Go Rin No Sho is valuable because of the insights that it provides into strategy and strategic thinking, Tokitsu has done a wealth of research and cites a comprehensive range of sources to provide as accurate a picture as could be obtained of Musashi’s life. Though he still manages to make the book easy to read rather than weighing you down in the minutae of his research.

I would recommend Miyamoto Musashi his life and writings as an ideal companion to reading Go Rin No Sho.

Links of the day

Shiny Unhappy People – UK’s Shiny Media Blog Network Engulfed In Chaos

How HP Integrates Digital and Social, Kathy Durham, VP Marketing « Web Strategy by Jeremiah Owyang | Social Media, Web Marketing

Apple has 91% of market for $1,000+ PCs, says NPD | Betanews

Coca-Cola: A social media case study / we are social

The definitive UK Facebook audience breakdown | blending the mix

ホワイト家族24 | SoftBank family – I love these ads pure genius

Web-Based Experiments for the Study of Collective Social Dynamics in Cultural Markets | Yahoo! Research – PDF

Walt Mossberg On The Horror Of Migrating To Windows 7

YouTube Insight: Detailed Stats for Your YouTube Videos

Who Buys Virtual Goods? It’s Not Who You Think « Viximo Virtual Goods Market Blog

What the Cool Kids Can Teach Us About Selling Out – social media ethics good examples from Sanyo and Ford Motor Co.

Guzzle.it – Latest news about stuff you care – interesting monitoring service

Smart Talk at Smart Design – BusinessWeek

100 Things Your Kids May Never Know About | GeekDad | Wired.com

Zapping of Zappos

I woke this morning to find that Amazon had acquired US shoe e-tailer Zappos. Zappos is a business that is respected for its corporate culture and customer service levels. ZDNet has a write up of the deal here, a key take out from their article as their surprise at the apparent low value of the deal. The deal is on the face of it worth less their reported revenue for 2008. This was a puzzle to me so I raised the question via my Facebook and twitter feeds.

This is what I got back:

Zappos discussion

Salim is a fellow former-Yahoo who knows much more about these things came back to me. As a bit of colour, he is an economist by training and has worked as a management consultant, an analyst at Merrill Lynch and is currently a founder at Wahanda: a health and wellness experience portal: a smart business to be in with consumers craving authentic experiences. As you may have guessed he’s a smart guy and I thought his insights were worth sharing with you.

Oh, and Heather is hottest interior designer in the Bay Area. Back in the late 90s we were pod neighbours at the first agency I worked at in Covent Garden where we promoted overrated technology, telecoms and internet companies; which either no longer exist or are worth comparative pocket change from those heady times.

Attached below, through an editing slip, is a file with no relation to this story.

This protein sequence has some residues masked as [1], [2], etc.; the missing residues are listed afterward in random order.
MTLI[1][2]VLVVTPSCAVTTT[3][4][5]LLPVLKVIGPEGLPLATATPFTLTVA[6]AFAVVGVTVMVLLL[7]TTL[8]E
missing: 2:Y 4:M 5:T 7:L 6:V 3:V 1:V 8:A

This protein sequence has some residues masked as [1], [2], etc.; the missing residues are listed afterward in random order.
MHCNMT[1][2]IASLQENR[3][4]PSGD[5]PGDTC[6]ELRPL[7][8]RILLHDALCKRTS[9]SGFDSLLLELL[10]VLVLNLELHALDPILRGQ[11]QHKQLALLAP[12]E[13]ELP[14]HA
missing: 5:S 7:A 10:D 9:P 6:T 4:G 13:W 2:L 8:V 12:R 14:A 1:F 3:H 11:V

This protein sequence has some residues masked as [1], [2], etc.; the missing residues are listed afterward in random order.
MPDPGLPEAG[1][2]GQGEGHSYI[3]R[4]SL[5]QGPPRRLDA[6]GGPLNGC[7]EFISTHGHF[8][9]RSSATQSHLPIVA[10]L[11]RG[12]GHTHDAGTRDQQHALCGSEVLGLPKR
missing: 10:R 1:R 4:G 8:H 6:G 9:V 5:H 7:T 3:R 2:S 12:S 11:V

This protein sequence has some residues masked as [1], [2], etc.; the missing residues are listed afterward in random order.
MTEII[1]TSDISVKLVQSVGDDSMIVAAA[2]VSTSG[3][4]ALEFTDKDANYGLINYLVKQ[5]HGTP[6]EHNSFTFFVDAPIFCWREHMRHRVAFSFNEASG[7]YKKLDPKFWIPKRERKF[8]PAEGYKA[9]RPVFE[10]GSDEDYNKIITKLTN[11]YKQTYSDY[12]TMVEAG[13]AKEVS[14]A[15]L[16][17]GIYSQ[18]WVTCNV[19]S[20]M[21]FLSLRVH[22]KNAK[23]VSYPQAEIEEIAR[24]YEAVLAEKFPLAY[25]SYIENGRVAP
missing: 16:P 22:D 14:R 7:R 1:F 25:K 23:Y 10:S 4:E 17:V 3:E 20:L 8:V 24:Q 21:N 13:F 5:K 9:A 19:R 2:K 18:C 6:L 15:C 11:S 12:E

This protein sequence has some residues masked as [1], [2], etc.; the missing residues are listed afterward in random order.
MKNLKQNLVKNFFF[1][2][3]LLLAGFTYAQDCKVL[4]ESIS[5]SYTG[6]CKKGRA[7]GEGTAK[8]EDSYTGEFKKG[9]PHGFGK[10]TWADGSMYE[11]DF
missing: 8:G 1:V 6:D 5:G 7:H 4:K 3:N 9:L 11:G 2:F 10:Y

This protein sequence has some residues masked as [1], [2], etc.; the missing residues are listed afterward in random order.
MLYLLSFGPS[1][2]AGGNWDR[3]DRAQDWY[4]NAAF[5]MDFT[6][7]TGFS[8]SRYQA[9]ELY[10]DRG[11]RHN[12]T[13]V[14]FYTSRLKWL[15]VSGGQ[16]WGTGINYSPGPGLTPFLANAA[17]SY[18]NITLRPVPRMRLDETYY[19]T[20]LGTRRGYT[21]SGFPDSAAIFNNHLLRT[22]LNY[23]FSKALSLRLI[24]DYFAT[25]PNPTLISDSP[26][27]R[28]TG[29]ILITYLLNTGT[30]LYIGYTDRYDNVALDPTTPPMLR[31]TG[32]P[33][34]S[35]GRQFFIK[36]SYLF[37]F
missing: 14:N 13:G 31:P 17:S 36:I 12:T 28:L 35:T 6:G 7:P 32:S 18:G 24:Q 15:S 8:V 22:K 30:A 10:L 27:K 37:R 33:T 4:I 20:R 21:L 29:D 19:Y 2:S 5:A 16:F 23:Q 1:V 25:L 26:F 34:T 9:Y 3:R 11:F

Links of the day

Lufthansa readies to reignite Connexion

Social Media Statistics wiki

Top 100 Follow Friday Twitterers in Youth Marketing & Trends – great resource to find interesting people to follow on Twitter by Graham Brown

Yahoo Buys Email Startup Xoopit (YHOO)

MySpace To Launch MySpace Mail This Week (NWS)

Yahoo! in aggregate second only to Facebook for sharing links online – busterbuster’s posterous

Burberry and the Next Big Brands to Come From the East | The Green Room | Fast Company

Introduction to Google Forms | Matt Silverman

Communities Dominate Brands: Who Told You First? Now Apple confirms musicphones cannibalize iPod

New Study Finds Correlation Between Social Media and Financial Success

The battle for authenticity

I was struck by this post on Japanese streetwear label Neighborhood’s blog for a ‘Vietnam-era’ Zippo lighter. The lighter has a burnished finish, wear marks on the edges like you would have from prolonged use and the kind of design that may have been carved by a talented soldier or to order by an engraver.

Neighborhood 'Vietnam' lighter

I found this craving for authenticity facinating. Even the designers own styles illustrate that: look at DJ Nigo of BAPE and Tetsu Nishiyama, of WTaps in this picture on SwaggerDap. Nishiyama is sporting what looks like a Rolex Submariner with a military strap aping the old pattern of watch that Royal Navy divers would have worn and both of them sport car coats that are straight out of American Grafitti.

Now lots of people hark back to other eras and styles. I love to listen to everything from 1960s and 70s country music to electronica, I see rockabilly types on the tube every so often and there are the  famous groups of rockers who dance in Tokyo’s Yoyogi park to 50s rock music.

Yoyogi Park #2, originally uploaded by Guwashi999.

What struck me about the lighter is that they were trying to embue the experiences of the object, the memories that would be tied up in an original item: a kind of voodoo version of the science fiction swapping memories stories like Strange Days, Blade Runner or Total Recall.